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Microsoft The Internet Your Rights Online

MSN Cuts Unmonitored Chatrooms Around the Globe 400

letxa2000 writes "According to MSNBC, Microsoft will be shutting down its unmonitored chat services in Europe, the Middle East, Africa, Asia and much of Latin America on October 14th--the day before MSN Messenger will lock out many 3rd party clients. Interestingly, the European manager of MSN is quoted as saying 'This is a decision based upon consumer experiences, child protection and our strategic investment to build up MSN Messenger.' It's starting to become clear that Microsoft is starting up the IM wars again and that the 3rd-party lockout indeed isn't so much about security as it is about marketshare."
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MSN Cuts Unmonitored Chatrooms Around the Globe

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  • by jolyonr ( 560227 ) on Wednesday September 24, 2003 @04:42AM (#7041822) Homepage
    Note that this only affects public chatrooms and not the MSN Messenger service - I say this now not because it's not obvious to those who read the article, but that because this is slashdot and people won't :)
  • by Kevin_ap ( 597233 ) <hitman&gmx,co,uk> on Wednesday September 24, 2003 @04:42AM (#7041824)
    All the Kids who used to chat on msn will now find "cooler" chat rooms (perhaps IRC) and they might start trying out other non Microsoft products...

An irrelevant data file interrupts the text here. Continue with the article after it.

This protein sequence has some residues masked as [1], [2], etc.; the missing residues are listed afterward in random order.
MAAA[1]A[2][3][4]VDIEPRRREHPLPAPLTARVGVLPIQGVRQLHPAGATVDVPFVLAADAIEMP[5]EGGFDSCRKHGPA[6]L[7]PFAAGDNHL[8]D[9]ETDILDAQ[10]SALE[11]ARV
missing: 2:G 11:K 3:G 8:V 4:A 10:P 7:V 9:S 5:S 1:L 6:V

• by Chris_Jefferson ( 581445 ) on Wednesday September 24, 2003 @04:54AM (#7041875) Homepage
      Nooo!! For a while now, IRC has been one of the few places where I could (mostly) avoid

      "wher cn i get quake warez?"

      "u r a faggot!"

      "This person used their CD-ROM drive as a cup holder LOLOL!!!111"

      I don't want them all coming back :(

      • You could avoid this on IRC? That's the kind of attitudes I came across there and forced me to end a serious 5 year IRC habit.
        I've not touched IRC in 3 years now and I don't miss its stupidity one bit. aMSN and yahoo IM's now provide my lameness filter to the chat world - I much prefer it that way.
    • So it can go back to the old-school days of EFNET?

      D00000D! Wassssup!! :-P~

      RU single???

      B0st0n R0X0r5!!

      ROFLLMAOPIMP!

      Ah well. I was planning on moving to DALNET anyway...
    • no, this is a bad thing for that very reason (the irc thing). All the other providers will follow suit, because naive parents will think that the service they are using doesn't care about their kids. their kids will then go and find somewhere else to hang out, that will be completely unmoderated, and is likely to get them into worse situations... this is all because microsoft doesn't want to risk it's repuation and stump up some cash for proper policing of safe chatrooms.
  • IRC is next (Score:5, Interesting)

    by pork_spies ( 659663 ) on Wednesday September 24, 2003 @04:42AM (#7041825)
    There is a real moral panic underway in the UK about this now - and the attack is on all unmoderated "chat" - so even the development channel you use is at threat.
    • Re:IRC is next (Score:2, Insightful)

      by Anonymous Coward
      Yes, and it mainly stems from the recent paedophile panics. Huge overreactions and all that. Reminds me of the Brass Eye Paedophile Special whenever I see some rubbish like this.
      • Yes, with Carol Vorderman on the Goverment's side i wouldn't be suprised if they outlawed chatrooms and irc servers in the UK, it will be a dark day when this happens...
    • by Anonymous Coward on Wednesday September 24, 2003 @04:59AM (#7041894)
      Can't have people talking to each other now can we? Next for UK data retention, every citizen to be required to wear a microphone so that all verbal communication can be logged with GCHQ, sign language to be criminalised. Keep paying your taxes because it's all for the public good.
    • Re:IRC is next (Score:5, Interesting)

      by Oddly_Drac ( 625066 ) on Wednesday September 24, 2003 @06:29AM (#7042206)